Sports medicine professionals are responsible for the organization, management and provision of care for athletes in individual, team, and mass participation sporting events. Oftentimes, these professionals travel with the athletes across state lines. Currently, out-of-state athletic team medical staff cannot treat players and others because they lack the visiting state’s license. In these circumstances, the sports medicine professional must choose between treating injured athletes at great professional risk and handing over the care of an injured player to another professional who is not familiar with the individual’s medical history.
The team sports medicine professionals add value to the treatment episode that cannot be duplicated by a physician who does not have a long-standing awareness of the individual athlete’s medical history. Sports medicine providers should not have to choose between treating injured athletes at great professional and financial risk, and reducing athletes’ access to quality health care services.
Why Sports Medicine Licensure Clarity Matters
For sports medicine professionals who travel into multiple states, obtaining and maintaining licensure in each state – especially under a scenario where they are not even providing medical care to residents of the secondary state – constitutes an excessively high administrative, cost, and risk management burden. Yet, sports medicine professionals should be able to engage in the treatment of injured athletes, whose medical histories they know well, across state lines without the fear of incurring great professional risk.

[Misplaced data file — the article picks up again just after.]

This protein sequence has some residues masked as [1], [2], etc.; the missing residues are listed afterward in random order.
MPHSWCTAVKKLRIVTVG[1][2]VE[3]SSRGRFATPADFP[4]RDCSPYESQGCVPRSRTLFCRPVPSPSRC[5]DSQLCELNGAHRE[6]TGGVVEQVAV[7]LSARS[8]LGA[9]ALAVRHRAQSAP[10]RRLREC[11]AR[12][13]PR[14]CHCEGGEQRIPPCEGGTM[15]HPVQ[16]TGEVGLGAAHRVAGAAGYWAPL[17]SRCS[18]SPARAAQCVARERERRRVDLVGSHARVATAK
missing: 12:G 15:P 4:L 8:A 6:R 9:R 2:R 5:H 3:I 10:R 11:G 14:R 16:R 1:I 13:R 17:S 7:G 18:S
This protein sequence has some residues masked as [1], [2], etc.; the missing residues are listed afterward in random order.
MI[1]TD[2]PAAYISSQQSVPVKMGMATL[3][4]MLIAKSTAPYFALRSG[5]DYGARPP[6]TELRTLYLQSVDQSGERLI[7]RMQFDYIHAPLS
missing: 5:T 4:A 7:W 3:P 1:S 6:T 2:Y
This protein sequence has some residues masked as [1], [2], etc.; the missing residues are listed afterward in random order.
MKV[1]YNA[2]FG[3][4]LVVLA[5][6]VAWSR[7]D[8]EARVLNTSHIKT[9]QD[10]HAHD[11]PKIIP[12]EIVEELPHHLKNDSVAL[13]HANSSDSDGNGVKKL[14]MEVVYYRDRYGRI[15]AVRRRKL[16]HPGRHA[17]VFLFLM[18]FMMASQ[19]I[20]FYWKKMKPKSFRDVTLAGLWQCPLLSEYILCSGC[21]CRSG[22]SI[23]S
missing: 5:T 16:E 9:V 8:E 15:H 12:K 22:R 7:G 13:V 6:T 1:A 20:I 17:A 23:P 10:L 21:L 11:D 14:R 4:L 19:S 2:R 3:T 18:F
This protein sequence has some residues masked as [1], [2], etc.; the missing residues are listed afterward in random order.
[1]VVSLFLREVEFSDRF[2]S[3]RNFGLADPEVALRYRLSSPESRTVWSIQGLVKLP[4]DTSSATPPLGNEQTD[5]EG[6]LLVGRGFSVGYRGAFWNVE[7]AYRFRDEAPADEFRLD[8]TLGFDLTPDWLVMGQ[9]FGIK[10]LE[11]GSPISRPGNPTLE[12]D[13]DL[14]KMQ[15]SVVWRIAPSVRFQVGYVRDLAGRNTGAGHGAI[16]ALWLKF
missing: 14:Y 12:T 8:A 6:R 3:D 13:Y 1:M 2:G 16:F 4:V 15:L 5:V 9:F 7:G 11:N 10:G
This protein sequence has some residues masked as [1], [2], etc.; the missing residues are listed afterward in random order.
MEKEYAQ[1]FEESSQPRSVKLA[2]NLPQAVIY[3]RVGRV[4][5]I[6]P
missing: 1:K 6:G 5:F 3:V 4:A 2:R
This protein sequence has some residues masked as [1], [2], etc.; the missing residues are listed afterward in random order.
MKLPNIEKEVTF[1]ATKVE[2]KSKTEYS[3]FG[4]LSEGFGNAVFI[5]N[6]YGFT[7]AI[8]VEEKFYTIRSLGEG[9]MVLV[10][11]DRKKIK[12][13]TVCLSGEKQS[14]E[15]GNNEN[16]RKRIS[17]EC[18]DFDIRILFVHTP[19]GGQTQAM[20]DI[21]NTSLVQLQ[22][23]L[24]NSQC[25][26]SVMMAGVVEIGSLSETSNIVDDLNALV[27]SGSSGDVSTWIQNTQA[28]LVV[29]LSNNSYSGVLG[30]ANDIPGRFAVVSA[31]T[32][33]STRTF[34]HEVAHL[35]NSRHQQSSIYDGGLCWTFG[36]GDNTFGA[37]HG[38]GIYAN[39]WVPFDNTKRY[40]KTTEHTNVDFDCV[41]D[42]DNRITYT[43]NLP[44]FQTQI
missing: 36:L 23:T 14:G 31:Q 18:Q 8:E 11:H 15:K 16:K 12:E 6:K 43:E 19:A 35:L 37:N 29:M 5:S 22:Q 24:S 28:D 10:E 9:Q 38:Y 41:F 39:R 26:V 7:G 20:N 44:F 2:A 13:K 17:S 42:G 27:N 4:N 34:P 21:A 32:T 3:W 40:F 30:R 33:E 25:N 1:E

Sports Medicine Licensure Clarity Toolkit
The American Association of Orthopaedic Surgeons has developed a toolkit that aims to preserve the access of athletes and athletic teams to sports medicine professionals who provide high-quality, continuous healthcare services.
Currently, out-of-state athletic team medical staff cannot treat players and others because they lack a visiting state’s license.
State Orthopaedic Societies throughout the country are working with legislators on the bill language based on model legislation the American Academy of Orthopaedic Surgeons provided.
The legislation states any visiting team physician must be licensed in their home state and must have an agreement with a sports team to provide care for the team while traveling in that state.
The bill bans a visiting physician from practicing at a healthcare clinic or healthcare facility including an acute care facility in the visiting state. A visiting team physician can administer sideline evaluations, triage and diagnostic services. However, they must defer to a visiting state’s licensed physician if an athlete or staff member needs to be transported to a facility.
The bills do not give prescriptive rights to out-of-state medical staff.